TORFAEN council has unanimously backed new measures to support menopausal employees after councillors shared their own personal experiences of the menopause.

It is hoped the policy will help the 2,971 women employed by the authority and encourage a “culture change” within the workplace.

Chief executive Alison Ward stressed the importance of starting a conversation between male and female colleagues and moving away from treating the menopause as a taboo subject.

Women typically reach the menopause around the age of 51 but Councillor Kelly Preston is one out of every 100 women who experienced it before the age of 40.

Speaking at a meeting on May 14, Cllr Preston said: “I underwent surgery at 36 for health reasons and entered an immediate menopause.

“I expected hot flushes, but that I didn’t expect, and was not prepared for, was the psychological systems. I didn’t recognise myself.

“Almost overnight I went from a confident 30-something to feeling lost, numb and anxious, things I’ve never experienced before.”

Cllr Preston, and other female councillors, said the support of their colleagues, friends and family helped them get through the menopause.


But in many cases the menopause, and the severe symptoms that come with it, is still not recognised as a workplace issue – an issue the policy hopes to overcome.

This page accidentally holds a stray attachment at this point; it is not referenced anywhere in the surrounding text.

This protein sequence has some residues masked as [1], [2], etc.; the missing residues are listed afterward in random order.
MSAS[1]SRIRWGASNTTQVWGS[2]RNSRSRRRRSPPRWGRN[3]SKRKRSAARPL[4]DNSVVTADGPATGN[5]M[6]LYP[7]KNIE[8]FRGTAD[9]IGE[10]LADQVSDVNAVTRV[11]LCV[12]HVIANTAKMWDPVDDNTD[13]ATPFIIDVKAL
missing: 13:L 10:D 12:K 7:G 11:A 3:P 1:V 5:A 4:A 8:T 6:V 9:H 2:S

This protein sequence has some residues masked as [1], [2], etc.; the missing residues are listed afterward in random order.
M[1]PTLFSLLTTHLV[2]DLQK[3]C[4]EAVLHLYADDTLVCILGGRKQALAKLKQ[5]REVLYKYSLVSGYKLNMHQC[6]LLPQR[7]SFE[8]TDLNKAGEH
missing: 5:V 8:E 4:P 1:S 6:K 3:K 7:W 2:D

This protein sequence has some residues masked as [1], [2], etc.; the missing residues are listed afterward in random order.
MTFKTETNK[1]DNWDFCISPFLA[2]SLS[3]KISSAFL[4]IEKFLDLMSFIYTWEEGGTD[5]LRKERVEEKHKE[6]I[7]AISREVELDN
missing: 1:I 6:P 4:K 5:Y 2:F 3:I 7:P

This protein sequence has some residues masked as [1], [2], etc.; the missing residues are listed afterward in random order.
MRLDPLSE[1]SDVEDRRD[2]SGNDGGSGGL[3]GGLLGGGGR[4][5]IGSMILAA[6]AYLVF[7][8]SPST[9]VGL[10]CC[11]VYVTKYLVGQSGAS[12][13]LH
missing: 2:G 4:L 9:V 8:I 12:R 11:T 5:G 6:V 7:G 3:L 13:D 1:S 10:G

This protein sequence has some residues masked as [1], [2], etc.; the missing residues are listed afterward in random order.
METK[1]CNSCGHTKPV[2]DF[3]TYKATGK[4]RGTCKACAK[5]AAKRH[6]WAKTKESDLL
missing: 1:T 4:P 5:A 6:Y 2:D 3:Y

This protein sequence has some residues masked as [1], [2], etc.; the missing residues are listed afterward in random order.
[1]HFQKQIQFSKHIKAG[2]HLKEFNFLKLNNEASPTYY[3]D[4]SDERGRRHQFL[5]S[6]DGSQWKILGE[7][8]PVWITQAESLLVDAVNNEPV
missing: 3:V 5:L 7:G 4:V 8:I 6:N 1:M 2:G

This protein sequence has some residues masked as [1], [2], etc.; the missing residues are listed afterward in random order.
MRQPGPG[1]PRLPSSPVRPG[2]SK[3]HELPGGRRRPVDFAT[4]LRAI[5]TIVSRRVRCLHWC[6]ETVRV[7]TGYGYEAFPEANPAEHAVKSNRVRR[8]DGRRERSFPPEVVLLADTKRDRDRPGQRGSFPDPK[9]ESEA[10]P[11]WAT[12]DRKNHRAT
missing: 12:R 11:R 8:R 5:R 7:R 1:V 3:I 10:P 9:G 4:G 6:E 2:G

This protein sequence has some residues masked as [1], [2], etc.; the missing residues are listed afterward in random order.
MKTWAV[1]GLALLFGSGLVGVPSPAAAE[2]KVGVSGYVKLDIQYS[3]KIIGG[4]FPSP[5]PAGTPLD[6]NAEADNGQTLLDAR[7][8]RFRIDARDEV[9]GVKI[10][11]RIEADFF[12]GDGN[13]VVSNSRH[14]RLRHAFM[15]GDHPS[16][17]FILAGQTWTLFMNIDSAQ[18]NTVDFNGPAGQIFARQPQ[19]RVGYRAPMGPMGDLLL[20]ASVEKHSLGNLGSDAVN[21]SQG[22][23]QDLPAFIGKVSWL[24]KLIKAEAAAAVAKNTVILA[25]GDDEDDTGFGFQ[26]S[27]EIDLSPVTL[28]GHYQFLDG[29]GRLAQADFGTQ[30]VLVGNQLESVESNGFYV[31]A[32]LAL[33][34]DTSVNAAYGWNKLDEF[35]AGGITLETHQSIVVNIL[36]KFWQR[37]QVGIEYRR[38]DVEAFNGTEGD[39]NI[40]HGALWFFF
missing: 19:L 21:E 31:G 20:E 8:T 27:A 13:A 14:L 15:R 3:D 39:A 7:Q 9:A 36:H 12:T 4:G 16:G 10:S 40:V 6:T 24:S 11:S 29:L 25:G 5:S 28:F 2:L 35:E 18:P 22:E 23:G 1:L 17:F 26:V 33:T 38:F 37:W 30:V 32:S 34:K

Councillor Elizabeth Haynes said: “There’s an awful lot of people who still use it as a joke, and that’s hard to stomach.”

Under the new policy, staff and managers will receive training to raise awareness of the menopause and its effects on employees.

Other positive steps that will be considered by senior staff include offering flexible working hours, reviewing workplace temperatures and allowing employees to wear more comfortable clothing.

The policy was warmly welcomed across the chamber, with Councillor Fay Jones saying: “I think it’s a little spark of optimism for women that we can discuss this.”

Male councillors were also on hand to lend their full support, with Councillor Peter Jones saying the wellbeing of council staff was “absolutely critical”.

Councillor Ron Burnett commended his female colleagues for their bravery in coming forward and sharing their stories.

He said: “Years ago, if there was a problem with your wife or your mother, it would be seen as ‘women’s problems’ but it’s everybody’s problems, and it’s up to us to all to support them.”

Council leader Anthony Hunt said introducing the policy was the “right and sensible” thing for an employer to do, adding: “If we want to get the most out of our staff, if we want productive and contented staff, we need to take actions on things like this.”